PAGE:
On December 21, 2020, female immigrants filed a proposed class-action lawsuit in the U.S. District Court for the Middle District of Georgia for alleged forced medical procedures that they were required to undergo at a Georgia immigration detention center.
The eight named plaintiffs, some of whom remain detained and others who have been released and/or deported, allege on their own behalf and on behalf of multiple others who are similarly situated: “Each was subjected to, or ordered to be subjected to, non-consensual, medically unindicated, and/or invasive gynecological procedures by Mahendra Amin, with the knowledge or participation of other Respondents. In many instances, the medically unindicated gynecological procedures Respondent Amin performed on Petitioners amounted to sexual assault … Petitioners were victims of non-consensual, medically unindicated and/or invasive gynecological procedures, including unnecessary surgical procedures under general anesthesia, performed by and/or at the direction of Respondent Amin … Respondents also knew that from 2013 to 2015, Respondent Amin was investigated by the Department of Justice (“DOJ”) for conducting medically unnecessary procedures … Since at least 2018, Respondents have known about the medical abuse women detained at ICDC have suffered at the hands of Respondent Amin but have nonetheless continued a policy or custom of sending women to be mistreated and abused by Respondent Amin.”
The allegations include: “Unnamed ICDC Officers ##1-X accompanied women detained at ICDC, including Petitioners, to their appointments with Respondent Amin. They remained in the room as he performed painful non-consensual procedures on them. They witnessed the women crying out in pain and asking Respondent Amin to stop, which he generally refused to do. They witnessed that Respondent Amin did not obtain consent for many of the procedures. They also witnessed that he frequently did not make any attempts or respond to requests to provide interpretation or to speak to each woman in a language she could understand.”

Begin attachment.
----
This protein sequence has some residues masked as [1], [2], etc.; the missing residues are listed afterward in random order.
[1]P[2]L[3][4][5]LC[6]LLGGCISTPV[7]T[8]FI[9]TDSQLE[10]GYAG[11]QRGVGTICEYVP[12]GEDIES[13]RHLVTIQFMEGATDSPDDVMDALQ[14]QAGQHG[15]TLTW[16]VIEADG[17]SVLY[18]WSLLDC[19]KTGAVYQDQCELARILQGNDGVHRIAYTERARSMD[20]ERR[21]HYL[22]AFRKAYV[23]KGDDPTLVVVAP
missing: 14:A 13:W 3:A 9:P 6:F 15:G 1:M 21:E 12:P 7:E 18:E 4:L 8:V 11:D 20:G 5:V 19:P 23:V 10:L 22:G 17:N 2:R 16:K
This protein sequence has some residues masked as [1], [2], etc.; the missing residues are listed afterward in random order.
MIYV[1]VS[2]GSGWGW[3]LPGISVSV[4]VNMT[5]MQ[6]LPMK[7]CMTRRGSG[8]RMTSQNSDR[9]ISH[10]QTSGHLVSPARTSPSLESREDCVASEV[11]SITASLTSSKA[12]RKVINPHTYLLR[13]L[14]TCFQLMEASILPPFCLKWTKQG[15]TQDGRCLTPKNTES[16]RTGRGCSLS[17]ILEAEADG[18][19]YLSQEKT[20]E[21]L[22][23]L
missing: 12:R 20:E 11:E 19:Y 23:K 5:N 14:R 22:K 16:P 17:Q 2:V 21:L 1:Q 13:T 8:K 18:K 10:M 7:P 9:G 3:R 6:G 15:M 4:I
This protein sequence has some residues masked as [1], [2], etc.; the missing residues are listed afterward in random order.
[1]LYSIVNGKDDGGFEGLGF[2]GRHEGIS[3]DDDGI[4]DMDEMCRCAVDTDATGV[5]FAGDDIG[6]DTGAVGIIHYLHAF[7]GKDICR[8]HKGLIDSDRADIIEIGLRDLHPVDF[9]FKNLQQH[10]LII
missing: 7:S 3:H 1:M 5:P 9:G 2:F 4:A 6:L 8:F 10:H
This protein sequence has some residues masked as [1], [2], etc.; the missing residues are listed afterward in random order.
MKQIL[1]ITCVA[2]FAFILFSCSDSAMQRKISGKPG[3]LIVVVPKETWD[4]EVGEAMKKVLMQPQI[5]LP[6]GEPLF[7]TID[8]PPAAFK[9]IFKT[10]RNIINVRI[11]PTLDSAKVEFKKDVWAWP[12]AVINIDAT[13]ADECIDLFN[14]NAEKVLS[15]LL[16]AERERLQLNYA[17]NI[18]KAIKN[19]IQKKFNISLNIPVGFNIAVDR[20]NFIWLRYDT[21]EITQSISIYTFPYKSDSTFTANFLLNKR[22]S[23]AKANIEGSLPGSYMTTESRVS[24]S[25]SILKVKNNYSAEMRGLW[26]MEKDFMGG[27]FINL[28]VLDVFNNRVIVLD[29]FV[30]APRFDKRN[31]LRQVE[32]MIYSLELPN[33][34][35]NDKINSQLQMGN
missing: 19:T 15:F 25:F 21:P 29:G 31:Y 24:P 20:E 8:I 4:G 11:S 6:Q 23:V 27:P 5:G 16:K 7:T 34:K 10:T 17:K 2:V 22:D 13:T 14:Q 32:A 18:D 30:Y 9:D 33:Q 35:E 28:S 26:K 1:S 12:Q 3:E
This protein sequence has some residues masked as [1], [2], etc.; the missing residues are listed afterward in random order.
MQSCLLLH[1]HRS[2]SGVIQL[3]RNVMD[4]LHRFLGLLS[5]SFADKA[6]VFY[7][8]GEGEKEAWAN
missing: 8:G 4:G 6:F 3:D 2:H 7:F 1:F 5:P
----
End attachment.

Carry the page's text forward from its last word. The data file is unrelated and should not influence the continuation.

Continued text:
The plaintiffs further allege: “After Petitioners spoke out, or attempted to speak out, about their abuse, Respondents retaliated against them in order to silence them. In an attempt to chill Petitioners’ speech, Respondents engaged in a range of retaliatory actions. They placed or threatened to place Petitioners in medical units or solitary confinement; placed them on cell restriction; and transferred them to other units to separate protestors. They physically assaulted some women who spoke out, including while they were handcuffed. When women detained at ICDC went on hunger strike, Respondents rationed or threatened to ration their access to water, took money out of their commissary accounts, and limited or cut off their access to phones, tablets, video calls and email. They also delayed delivery of their prescribed medication and denied them access to the law library and to their own medical records. In addition to limiting phone access, Respondents systematically monitored outgoing phone calls, abruptly cutting the line when Petitioners and other detainees mentioned hunger strikes or medical treatment or spoke with reporters. Respondents also destroyed letters documenting abusive medical treatment; refused to produce individuals at hearings related to Respondent Amin’s abuses; refused to coordinate with consular officials; obstructed congressional committees’ requests for information about medical treatment; and made false claims to congressional investigators. Respondents have further retaliated against and attempted to silence Petitioners by deporting or attempting to deport them in retaliation for their speech or attempted speech about the abuses they have suffered at Respondents’ hands.”
The plaintiffs “seek relief from this Court, on behalf of themselves and others similarly situated, for the abuse they suffered by and/or under the direction, control or authority of Respondents. They further seek this Court’s protection to enable them to freely pursue their claims against their abusers and to enable them to testify in ongoing investigations into Respondents’ violations of their rights.”
Source Oldacker v. Giles, Case 7:20-cv-00224-WLS-MSH Document 54 Filed 12/21/20.
If you or a loved one were injured due to the lack of appropriate medical care while detained in a immigrant detention facility in the United States, you should promptly seek the legal advice of a local medical malpractice lawyer in your state who handles immigrant detention center medical malpractice claims.
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